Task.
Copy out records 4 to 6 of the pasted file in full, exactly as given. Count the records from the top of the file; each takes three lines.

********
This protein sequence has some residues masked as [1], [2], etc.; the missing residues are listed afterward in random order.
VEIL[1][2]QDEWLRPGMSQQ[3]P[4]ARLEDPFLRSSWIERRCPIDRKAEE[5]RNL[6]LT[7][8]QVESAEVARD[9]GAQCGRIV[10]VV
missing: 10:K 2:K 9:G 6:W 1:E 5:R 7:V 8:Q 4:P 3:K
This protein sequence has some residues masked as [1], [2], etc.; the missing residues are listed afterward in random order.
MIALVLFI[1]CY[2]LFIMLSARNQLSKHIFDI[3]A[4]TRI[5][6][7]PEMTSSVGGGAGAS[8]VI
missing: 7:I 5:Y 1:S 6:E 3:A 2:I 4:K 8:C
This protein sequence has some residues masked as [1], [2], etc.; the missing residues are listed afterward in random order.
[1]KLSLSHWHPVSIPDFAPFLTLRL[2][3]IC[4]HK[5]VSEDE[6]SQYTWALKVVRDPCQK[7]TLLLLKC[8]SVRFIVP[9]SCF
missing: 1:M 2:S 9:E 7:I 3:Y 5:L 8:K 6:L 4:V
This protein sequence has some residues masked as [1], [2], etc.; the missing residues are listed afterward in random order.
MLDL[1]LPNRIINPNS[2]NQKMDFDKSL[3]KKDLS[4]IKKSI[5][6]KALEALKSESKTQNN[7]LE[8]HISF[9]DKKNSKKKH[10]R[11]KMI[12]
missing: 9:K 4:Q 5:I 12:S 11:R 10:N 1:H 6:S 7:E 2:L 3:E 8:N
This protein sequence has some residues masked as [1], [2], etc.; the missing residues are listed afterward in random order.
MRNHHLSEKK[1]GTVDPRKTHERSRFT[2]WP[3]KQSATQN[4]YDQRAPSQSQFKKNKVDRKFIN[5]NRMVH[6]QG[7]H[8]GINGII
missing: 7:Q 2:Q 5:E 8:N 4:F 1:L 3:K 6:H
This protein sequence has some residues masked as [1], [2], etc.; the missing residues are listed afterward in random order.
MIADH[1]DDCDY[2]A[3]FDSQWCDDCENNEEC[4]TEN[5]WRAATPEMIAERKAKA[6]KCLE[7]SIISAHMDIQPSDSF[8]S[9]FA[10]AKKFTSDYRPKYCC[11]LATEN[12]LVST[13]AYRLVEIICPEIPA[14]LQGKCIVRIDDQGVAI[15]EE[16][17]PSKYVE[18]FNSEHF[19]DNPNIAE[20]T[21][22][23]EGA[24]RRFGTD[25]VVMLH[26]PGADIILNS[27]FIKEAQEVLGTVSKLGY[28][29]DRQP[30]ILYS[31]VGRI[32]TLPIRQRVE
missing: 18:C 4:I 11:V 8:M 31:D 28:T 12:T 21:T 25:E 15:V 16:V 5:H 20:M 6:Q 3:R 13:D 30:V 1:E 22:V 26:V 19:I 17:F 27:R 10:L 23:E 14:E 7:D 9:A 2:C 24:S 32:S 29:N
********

This protein sequence has some residues masked as [1], [2], etc.; the missing residues are listed afterward in random order.
MLDL[1]LPNRIINPNS[2]NQKMDFDKSL[3]KKDLS[4]IKKSI[5][6]KALEALKSESKTQNN[7]LE[8]HISF[9]DKKNSKKKH[10]R[11]KMI[12]
missing: 9:K 4:Q 5:I 12:S 11:R 10:N 1:H 6:S 7:E 2:L 3:E 8:N
This protein sequence has some residues masked as [1], [2], etc.; the missing residues are listed afterward in random order.
MRNHHLSEKK[1]GTVDPRKTHERSRFT[2]WP[3]KQSATQN[4]YDQRAPSQSQFKKNKVDRKFIN[5]NRMVH[6]QG[7]H[8]GINGII
missing: 7:Q 2:Q 5:E 8:N 4:F 1:L 3:K 6:H
This protein sequence has some residues masked as [1], [2], etc.; the missing residues are listed afterward in random order.
MIADH[1]DDCDY[2]A[3]FDSQWCDDCENNEEC[4]TEN[5]WRAATPEMIAERKAKA[6]KCLE[7]SIISAHMDIQPSDSF[8]S[9]FA[10]AKKFTSDYRPKYCC[11]LATEN[12]LVST[13]AYRLVEIICPEIPA[14]LQGKCIVRIDDQGVAI[15]EE[16][17]PSKYVE[18]FNSEHF[19]DNPNIAE[20]T[21][22][23]EGA[24]RRFGTD[25]VVMLH[26]PGADIILNS[27]FIKEAQEVLGTVSKLGY[28][29]DRQP[30]ILYS[31]VGRI[32]TLPIRQRVE
missing: 18:C 4:I 11:V 8:M 31:D 28:T 12:T 21:T 25:E 15:V 16:V 5:H 20:M 6:Q 3:R 13:D 30:V 1:E 22:V 26:V 19:I 17:F 27:R 10:L 23:E 14:E 7:D 9:A 2:C 24:S 32:S 29:N